Medical exams in Maharashtra begin amidst strong opposition from students


Nearly six months after exams were originally scheduled to take place, undergraduate second and third year medical, dental and diploma course exams commenced across colleges in the state on Thursday. Nearly 40,000 students will appear for their winter session exams in the physical mode between June 10 and 30 across Maharashtra.

“As if the pandemic was not enough, incessant rains across several districts of Maharashtra has affected basic travel for students at present. However, our state government seems insistent on conducting these exams in the offline mode, putting thousands of lives at risk,” said a student on condition of anonymity.

For the past few days, students have taken to social media sites to share their anger and fear of being “forced” to appear for exams in the offline mode despite Maharashtra still registering some of the highest numbers of Covid-19 cases in the country.

“We students share hostel rooms and the bathrooms during exams, which is leading to more fear among students. While the exam authorities are insisting on safety protocols at exam centres, no one is demanding the same at hostels where students are staying and this could lead to chaos,” said another student.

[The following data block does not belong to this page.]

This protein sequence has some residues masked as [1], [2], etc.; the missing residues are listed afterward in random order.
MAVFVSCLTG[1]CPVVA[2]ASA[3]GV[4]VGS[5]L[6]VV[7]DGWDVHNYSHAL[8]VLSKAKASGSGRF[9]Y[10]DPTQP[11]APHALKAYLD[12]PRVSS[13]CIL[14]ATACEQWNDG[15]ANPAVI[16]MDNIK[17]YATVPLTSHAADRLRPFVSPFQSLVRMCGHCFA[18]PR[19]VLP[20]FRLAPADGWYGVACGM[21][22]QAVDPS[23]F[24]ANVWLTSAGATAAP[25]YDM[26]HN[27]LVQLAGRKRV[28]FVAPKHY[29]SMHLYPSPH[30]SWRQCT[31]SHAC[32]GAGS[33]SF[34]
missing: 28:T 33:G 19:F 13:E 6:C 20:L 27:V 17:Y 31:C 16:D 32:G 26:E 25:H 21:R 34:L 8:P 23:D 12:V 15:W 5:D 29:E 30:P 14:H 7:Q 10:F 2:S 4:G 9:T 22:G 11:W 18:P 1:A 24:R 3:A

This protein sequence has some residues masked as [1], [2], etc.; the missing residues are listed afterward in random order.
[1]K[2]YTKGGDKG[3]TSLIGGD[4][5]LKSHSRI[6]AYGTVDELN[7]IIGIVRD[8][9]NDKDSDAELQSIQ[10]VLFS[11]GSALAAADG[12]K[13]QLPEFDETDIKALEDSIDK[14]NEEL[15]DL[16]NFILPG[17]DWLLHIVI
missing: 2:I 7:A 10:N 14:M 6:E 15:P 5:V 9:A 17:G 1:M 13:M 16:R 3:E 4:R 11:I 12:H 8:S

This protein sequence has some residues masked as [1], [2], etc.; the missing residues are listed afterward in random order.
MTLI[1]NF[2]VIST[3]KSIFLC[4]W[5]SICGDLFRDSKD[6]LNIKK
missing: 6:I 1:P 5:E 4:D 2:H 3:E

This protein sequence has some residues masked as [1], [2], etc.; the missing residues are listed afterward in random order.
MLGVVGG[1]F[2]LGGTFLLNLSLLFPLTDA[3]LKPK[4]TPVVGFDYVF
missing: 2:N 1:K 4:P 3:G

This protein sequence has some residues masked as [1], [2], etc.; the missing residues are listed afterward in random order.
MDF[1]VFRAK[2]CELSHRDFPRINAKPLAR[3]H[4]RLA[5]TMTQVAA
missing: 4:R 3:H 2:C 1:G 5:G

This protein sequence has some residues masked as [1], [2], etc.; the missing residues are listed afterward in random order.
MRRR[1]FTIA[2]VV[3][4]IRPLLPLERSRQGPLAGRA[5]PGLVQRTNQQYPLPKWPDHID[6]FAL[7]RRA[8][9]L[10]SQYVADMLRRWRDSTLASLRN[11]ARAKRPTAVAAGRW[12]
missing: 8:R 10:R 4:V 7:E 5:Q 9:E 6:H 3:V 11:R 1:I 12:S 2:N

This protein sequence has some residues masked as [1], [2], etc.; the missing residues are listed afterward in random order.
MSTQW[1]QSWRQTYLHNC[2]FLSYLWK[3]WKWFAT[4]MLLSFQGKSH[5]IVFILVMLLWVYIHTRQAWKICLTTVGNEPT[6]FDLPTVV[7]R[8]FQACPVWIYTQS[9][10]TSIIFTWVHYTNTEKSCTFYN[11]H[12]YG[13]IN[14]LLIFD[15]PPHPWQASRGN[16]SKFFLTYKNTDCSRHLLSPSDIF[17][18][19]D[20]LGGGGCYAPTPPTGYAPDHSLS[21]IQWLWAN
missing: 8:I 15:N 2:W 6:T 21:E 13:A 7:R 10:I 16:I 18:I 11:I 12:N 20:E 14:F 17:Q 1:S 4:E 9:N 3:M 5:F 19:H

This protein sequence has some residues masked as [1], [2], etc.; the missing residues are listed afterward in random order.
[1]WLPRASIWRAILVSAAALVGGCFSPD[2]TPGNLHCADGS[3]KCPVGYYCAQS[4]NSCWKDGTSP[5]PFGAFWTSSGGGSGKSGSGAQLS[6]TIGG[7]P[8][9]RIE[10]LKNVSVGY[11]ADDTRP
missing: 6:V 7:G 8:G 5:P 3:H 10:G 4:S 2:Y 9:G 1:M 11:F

Usually scheduled to take place in the month of December-January, the second and third year MBBS, BDS, and other para medical and certificate course exams were postponed three times this year due to rising Covid-19 cases recorded across the state. From January this year, to February the exams were then scheduled to take place in April. However, due to the second wave of Covid-19 gripping the nation, these exams were once again postponed to June by the state government.

Last week, the Nagpur bench of the Bombay high court heard a public interest litigation (PIL) filed by HERD Educational and Medical Research Foundation, a Nagpur-based NGO and a physiotherapy student Nitesh Dhanraj Tantarpale requesting either online examinations or vaccination for nearly 40,000 undergraduates before the exams.

Refusing to give interim relief from the upcoming winter session examinations, the court however directed the Maharashtra University of Health Sciences (MUHS) to issue an advisory to the principals of various medical colleges across the state and also to publish on its website indicating that it would be desirable that examinees should have themselves tested for Covid-19 and should produce a negative RT-PCR report along with the hall ticket on June 10.

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